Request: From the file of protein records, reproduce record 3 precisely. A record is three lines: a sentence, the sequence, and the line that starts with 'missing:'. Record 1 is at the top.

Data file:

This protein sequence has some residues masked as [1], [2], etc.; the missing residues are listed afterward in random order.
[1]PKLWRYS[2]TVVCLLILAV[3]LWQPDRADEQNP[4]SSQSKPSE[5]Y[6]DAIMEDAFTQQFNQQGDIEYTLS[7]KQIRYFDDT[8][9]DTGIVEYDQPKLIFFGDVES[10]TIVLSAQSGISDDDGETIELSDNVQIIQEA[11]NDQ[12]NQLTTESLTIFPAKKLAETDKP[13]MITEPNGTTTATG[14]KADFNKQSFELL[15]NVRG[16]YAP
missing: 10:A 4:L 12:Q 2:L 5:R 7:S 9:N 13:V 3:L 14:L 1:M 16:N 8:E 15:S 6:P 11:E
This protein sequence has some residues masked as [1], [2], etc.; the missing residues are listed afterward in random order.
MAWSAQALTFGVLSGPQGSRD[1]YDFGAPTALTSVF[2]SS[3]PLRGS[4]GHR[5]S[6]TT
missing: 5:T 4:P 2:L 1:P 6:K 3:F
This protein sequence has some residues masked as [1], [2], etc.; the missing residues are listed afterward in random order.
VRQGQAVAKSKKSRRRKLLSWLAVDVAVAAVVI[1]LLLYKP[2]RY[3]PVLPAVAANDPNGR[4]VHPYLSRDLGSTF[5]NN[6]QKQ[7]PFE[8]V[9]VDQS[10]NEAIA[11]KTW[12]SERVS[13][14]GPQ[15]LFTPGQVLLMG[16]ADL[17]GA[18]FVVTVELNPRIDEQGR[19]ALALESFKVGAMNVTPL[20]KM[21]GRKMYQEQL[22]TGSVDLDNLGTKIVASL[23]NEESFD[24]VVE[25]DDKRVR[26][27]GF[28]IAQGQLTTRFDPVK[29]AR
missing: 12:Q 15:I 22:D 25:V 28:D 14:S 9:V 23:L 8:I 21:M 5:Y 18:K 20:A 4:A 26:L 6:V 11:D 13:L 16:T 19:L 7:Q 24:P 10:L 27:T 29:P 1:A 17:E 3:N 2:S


This protein sequence has some residues masked as [1], [2], etc.; the missing residues are listed afterward in random order.
VRQGQAVAKSKKSRRRKLLSWLAVDVAVAAVVI[1]LLLYKP[2]RY[3]PVLPAVAANDPNGR[4]VHPYLSRDLGSTF[5]NN[6]QKQ[7]PFE[8]V[9]VDQS[10]NEAIA[11]KTW[12]SERVS[13][14]GPQ[15]LFTPGQVLLMG[16]ADL[17]GA[18]FVVTVELNPRIDEQGR[19]ALALESFKVGAMNVTPL[20]KM[21]GRKMYQEQL[22]TGSVDLDNLGTKIVASL[23]NEESFD[24]VVE[25]DDKRVR[26][27]GF[28]IAQGQLTTRFDPVK[29]AR
missing: 12:Q 15:I 22:D 25:V 28:D 14:S 9:V 23:L 8:I 21:M 5:Y 18:K 20:A 4:A 26:L 6:V 11:D 13:L 16:T 19:L 7:Q 24:P 10:L 27:T 29:P 1:A 17:E 3:N 2:S